Building Out A Prototyping And Promotion Methodology On Hardened, Localized SoCSs

I’m certain that as enthusiasts in technology, you have heard a lot about systems on a chip (Or SoCs). They are what power our smartphones, connect our homes (For instance, the NEST thermostat uses a SoC), and help operate our vehicles.

So it’s no surprise that Raspberry Pis (And their kin, such as the ODRoid C1) are fantastic devices. For an incredibly small up-front amount you get what amounts to a bit less than an AWS T2 micro instance (In terms of raw compute- for now anyways) for substantially less cost annual cost[1]. They’re also great for prototyping- trying out ideas in a smaller space and refining the process before moving into a larger environment.

Having a physical prototype structure such as this allows for a few things:

  1. Greater transparency of systems architecture – instead of yelling at the people who do provisioning, if you need another box you get another pi stood up.
  2. Visibility of failure points – Building a rad new webapp that routes through some tomcat-based reverse proxy? You have literally all of the pieces in your prototyping space. There are no “black holes” to hinder initial development.
  3. Closed-circuit development – If there’s no external network connectivity into the prototype there’s minimal risk of IP getting into the wild before deployment.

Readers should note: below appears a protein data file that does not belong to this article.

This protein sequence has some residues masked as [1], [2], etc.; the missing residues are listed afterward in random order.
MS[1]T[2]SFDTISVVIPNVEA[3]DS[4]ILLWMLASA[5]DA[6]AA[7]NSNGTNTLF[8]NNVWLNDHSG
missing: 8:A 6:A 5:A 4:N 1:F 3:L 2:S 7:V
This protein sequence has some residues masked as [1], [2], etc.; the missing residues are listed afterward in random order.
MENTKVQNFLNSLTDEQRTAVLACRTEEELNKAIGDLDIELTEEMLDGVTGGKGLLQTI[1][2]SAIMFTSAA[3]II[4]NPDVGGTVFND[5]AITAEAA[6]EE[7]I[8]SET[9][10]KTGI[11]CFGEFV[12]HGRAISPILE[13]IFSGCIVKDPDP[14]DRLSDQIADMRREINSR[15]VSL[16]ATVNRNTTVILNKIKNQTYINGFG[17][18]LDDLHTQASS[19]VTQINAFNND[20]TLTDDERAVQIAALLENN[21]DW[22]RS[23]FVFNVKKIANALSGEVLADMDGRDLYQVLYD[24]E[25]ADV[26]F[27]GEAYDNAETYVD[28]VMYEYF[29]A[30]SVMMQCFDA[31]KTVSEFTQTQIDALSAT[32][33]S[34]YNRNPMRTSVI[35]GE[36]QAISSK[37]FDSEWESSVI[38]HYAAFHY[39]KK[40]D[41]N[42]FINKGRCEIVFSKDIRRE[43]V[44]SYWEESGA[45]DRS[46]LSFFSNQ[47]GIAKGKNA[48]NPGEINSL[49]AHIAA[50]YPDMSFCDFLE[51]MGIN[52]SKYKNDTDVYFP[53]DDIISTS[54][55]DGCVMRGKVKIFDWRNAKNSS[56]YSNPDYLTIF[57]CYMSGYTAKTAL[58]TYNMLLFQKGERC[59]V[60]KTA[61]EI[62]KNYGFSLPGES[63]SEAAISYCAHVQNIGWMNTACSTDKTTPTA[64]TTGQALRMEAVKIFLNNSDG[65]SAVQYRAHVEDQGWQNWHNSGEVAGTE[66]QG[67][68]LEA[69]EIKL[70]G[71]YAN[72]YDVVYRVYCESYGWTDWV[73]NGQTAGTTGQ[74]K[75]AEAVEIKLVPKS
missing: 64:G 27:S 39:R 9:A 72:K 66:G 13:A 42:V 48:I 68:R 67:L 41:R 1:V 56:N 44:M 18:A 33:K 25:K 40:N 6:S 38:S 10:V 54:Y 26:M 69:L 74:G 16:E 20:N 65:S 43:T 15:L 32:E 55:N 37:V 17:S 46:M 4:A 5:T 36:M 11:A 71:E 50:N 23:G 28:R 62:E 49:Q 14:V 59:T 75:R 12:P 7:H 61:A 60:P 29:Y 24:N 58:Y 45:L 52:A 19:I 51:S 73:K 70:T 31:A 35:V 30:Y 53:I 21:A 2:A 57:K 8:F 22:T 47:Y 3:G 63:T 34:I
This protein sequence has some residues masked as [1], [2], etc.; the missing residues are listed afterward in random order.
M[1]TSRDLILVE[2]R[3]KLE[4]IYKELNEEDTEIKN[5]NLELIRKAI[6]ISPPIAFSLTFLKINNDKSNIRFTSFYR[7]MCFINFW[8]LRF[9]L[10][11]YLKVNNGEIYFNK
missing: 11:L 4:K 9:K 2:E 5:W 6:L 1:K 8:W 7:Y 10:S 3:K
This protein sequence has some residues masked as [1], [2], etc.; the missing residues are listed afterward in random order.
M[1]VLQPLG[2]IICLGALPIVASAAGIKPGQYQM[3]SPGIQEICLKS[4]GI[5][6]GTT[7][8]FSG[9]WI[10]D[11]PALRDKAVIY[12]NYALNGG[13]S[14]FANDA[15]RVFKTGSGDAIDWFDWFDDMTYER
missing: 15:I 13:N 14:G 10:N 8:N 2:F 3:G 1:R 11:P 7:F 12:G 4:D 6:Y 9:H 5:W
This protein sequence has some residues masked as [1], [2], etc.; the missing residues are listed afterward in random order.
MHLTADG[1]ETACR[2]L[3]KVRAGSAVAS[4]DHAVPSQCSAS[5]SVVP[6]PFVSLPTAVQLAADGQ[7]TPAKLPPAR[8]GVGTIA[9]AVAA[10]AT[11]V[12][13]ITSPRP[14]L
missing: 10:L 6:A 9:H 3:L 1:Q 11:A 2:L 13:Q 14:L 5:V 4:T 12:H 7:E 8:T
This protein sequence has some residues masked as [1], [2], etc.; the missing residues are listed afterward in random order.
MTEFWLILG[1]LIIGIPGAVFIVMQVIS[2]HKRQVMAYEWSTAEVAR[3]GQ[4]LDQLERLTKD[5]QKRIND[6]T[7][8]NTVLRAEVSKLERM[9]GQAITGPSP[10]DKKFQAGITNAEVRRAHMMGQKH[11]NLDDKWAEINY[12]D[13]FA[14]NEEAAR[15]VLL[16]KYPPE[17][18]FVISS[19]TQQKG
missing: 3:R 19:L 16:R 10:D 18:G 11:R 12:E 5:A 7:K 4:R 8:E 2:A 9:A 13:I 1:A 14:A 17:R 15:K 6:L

4. Reusability – The only thing keeping hardware from not being re-utilized is the SDXC card, which can be swapped out rapidly. New functionality is a power cycle away!
  5. Minimal footprint – Entire clusters can be built for less than most development laptops.

And of course, there are some issues with this prototyping methodology:

  1. ARM architecture – Pis are ARM, and modern server infrastructure is most decidedly not on ARM. This means writing native code and expecting it to work elsewhere is a no-go.
  2. FAT Format – SDXC relies on FAT (exFAT, FAT32). No ZFS for you, hope you weren’t developing around that.
  3. Roll your own – You have to have an understanding of every piece of network gear or application you run. External expertise is minimal in closed-system prototyping.
  4. CapEx versus OpEx – By taking this route you effectively shift non-productive environments to being a capital expense. While you might not care, your accountants might.
  5. Scale and availability – It’s easy to get a hold of a few dozen pis for a couple developers at a small development group. A couple thousand, with accouterments? Well…
  6. Minimal footprint – Got your project on a Raspberry Pi cluster, spread across their SDXC cards and not backed up anywhere? Well, if it walks off you’re back at square one. Asset management becomes an issue. A big issue.

So far I’ve found this home-prototyping approach to be extremely handy. However, let’s say you want your prototype work to be available on the road- meaning you need to make it available to the internet. So what about attackers to this prototype, ready and willing to explore, exploit, and potentially steal what you’re working on right off of the drive?

Well, this is where hardening efforts come in- and given that linux runs quite well on the Raspberry Pi, this makes it possible to construct a hardened environment. In future articles I hope to detail steps to help lock down the “Default” Raspberry Pi environment (Raspbian) as well as offer some general use cases for the Raspberry Pi in a SOHO/Medium-size business.